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| Updated October 19, 2017

Cultural Transmission


Lions communicate with one another to keep social order. The dominant males are most apt to let a member of the pride know when he or she is out of order. This is often done with a quick swat of the paw or a gentle bite to the neck. The intent is not to harm the offender, but to let him know that he needs to fall in line. Lions also communicate by example. Hunts are staged simply to show cubs how it is done. Both moms and dads engage cubs in play that is intended to teach them how to hunt and fight. A quick bow before a play attack lets the opponent know that the scuffle that is about to ensue is all in fun.



Animals convey a ton of information solely based on appearance. The impressive mane of the male lion gives the appearance of a large head and therefore the impression of a significant threat.. The lion's size and attitude of eerie calm is often enough to let any upstarts know to back off, but this is not their only signaling tool. The large teeth of the lion are certainly functional, but they also serve to let everyone know just how powerful his bite can be. A lion may bare his teeth to say "don't mess with me."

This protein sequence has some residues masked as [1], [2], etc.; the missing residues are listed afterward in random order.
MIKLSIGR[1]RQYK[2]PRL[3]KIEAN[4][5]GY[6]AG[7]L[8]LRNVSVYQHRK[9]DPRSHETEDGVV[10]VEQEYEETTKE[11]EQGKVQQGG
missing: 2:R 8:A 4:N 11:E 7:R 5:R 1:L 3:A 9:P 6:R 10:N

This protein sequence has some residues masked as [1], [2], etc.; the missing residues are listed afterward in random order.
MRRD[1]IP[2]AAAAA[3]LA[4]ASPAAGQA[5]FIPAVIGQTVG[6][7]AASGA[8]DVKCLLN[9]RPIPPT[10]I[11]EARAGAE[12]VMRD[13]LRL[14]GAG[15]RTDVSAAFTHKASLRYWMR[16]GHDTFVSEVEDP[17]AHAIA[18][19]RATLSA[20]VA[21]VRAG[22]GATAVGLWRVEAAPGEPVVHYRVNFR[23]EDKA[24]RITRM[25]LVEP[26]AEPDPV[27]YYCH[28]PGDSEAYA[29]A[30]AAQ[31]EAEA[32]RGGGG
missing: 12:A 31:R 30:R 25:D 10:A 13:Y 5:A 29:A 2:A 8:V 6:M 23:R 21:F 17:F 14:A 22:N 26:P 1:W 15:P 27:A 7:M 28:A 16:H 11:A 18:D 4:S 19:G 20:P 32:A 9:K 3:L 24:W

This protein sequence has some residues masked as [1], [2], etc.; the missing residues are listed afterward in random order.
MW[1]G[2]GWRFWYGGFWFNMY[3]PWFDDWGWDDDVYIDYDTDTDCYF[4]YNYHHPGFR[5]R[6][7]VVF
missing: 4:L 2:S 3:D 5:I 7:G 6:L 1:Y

Lions also communicate with other lions outside of the pride who try to compete with them for resources or territory. Lions use urine to delineate the borders of their territory. The scent lets others know that crossing the line means certain conflict. Lions routinely form coalitions, often made up of male relatives, to patrol the claimed areas. They stand at the borders and stare down those who have ventured too close for comfort. If the staring match isn't enough to scare off the intruders, a lion will let out a mighty roar. The powerful sound shows that the lion means business. It is an indication of his strength and his intention to fight for what is his.